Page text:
Study determines safest temperature and duration for body-cooling of newborns

After more than 20 years of research on the best treatment for full-term infants affected by oxygen deprivation during the birthing process, Seetha Shankaran, M.D., neonatologist at DMC's Children's Hospital of Michigan and Hutzel Women's Hospital, served as the lead investigator in a definitive Journal of the American Medical Association study that documented the safest depth and duration of body-cooling to minimize injury from hypoxic ischemic encephalopathy (HIE) in newborns.

The multi-center study funded by the Eunice Kennedy Shriver National Institute of Child Health and Human Development (NICHD) Neonatal Research Network, was led by a nationally recognized pediatric researcher at the Detroit Medical Center (DMC) and Wayne State University School of Medicine on the treatment of injuries caused by oxygen deprivation ("hypoxia") during birth. The published study in the Journal of the American Medical Association (JAMA) has determined the safest temperature and duration for body-cooling ("hypothermia") of newborns in order to minimize the injuries during the first few days of life.

The study, which involved 364 infants over a six year period, showed the results of the randomized clinical trial that the safest depth and duration of hypothermia treatment – using a specially designed "cooling blanket" – consists of lowering the oxygen-starved newborns' body temperature to 33.5 degrees Celsius for a period of 72 hours.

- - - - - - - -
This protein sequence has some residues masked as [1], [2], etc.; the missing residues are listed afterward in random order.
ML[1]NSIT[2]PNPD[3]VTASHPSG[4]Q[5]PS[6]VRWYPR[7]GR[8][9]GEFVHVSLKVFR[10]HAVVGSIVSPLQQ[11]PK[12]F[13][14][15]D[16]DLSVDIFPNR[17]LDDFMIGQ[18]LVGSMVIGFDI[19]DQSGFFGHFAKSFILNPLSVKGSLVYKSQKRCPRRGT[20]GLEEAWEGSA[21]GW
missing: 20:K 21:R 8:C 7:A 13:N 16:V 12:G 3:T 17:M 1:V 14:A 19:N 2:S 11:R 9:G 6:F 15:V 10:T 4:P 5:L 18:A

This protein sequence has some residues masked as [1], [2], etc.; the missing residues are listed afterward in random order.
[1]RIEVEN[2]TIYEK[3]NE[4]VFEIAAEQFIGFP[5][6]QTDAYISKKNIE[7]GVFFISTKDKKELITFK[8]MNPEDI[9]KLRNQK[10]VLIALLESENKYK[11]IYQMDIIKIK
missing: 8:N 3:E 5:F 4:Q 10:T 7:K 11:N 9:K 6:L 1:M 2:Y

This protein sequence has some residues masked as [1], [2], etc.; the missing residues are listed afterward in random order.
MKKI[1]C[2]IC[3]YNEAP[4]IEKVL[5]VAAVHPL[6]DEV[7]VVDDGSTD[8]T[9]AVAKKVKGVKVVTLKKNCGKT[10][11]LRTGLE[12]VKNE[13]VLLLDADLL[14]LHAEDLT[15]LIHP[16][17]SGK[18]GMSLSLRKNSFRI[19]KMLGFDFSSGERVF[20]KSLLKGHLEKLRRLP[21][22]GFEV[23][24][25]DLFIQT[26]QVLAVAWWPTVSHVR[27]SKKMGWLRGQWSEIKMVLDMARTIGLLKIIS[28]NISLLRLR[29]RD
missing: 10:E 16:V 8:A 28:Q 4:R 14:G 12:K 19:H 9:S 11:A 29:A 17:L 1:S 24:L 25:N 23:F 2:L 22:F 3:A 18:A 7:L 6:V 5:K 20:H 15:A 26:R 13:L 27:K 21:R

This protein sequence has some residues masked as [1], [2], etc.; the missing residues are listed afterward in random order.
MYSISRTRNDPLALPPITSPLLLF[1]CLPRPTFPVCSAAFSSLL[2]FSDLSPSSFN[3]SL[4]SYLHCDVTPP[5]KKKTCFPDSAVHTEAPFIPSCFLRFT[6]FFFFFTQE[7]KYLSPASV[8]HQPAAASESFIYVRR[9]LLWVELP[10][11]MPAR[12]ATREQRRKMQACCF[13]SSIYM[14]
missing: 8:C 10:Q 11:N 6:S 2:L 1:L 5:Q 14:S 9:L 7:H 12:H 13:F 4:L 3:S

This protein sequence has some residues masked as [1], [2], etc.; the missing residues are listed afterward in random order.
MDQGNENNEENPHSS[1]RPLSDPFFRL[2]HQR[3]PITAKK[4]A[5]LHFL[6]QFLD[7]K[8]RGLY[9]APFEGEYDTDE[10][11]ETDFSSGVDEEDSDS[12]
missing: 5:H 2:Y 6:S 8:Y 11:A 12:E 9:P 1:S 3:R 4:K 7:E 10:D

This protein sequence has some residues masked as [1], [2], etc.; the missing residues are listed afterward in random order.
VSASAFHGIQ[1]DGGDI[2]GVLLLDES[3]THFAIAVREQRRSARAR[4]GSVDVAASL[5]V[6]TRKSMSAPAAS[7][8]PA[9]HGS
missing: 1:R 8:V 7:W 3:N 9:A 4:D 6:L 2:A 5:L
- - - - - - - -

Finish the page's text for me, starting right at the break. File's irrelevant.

"Neither longer cooling nor deeper cooling nor both were more superior to cooling for 72 hours at 33.5 degrees Celsius in reducing death or survival with disability at 18 months of age," says Dr. Shankaran.

The finding is significant and surprising according to Dr. Shankaran because earlier studies using animal models had suggested that lowering the temperature to 32 degrees Celsius and for a longer period (120 hours) might provide better injury protection for the oxygen-deprived newborns.

The study, was conducted at 18 U.S. neonatal centers by the Neonatal Research Network of the National Institute of Child Health and Human Development (NICHD) – and with Dr. Shankaran as lead investigator. The study reports the safety outcomes assessed during the neonates stay in the NICU. The neonates who survived were followed up to 18 months of age to examine the effect of longer or deeper cooling on overall rate of death or disability, which was the primary outcome of the study.

HIE occurs in approximately one in 1,000 full-term infants in the United States each year, as a result of interrupted blood-flow and lack of oxygen at birth. The condition can be caused by such problems as umbilical cord strangulation in the newborn, placental abruption, cardiac or respiratory arrest in the mother during delivery or other disorders that decrease delivery of blood-borne oxygen to the neonate. About 4,000 of the 4 million babies born in this country each year are affected by HIE. Between 15 percent and 20 percent will die in infancy or early childhood from the ailment, and another 25 percent will develop severe and permanent neuropsychological deficits, including mental retardation, visual or motor dysfunction, epilepsy and cerebral palsy.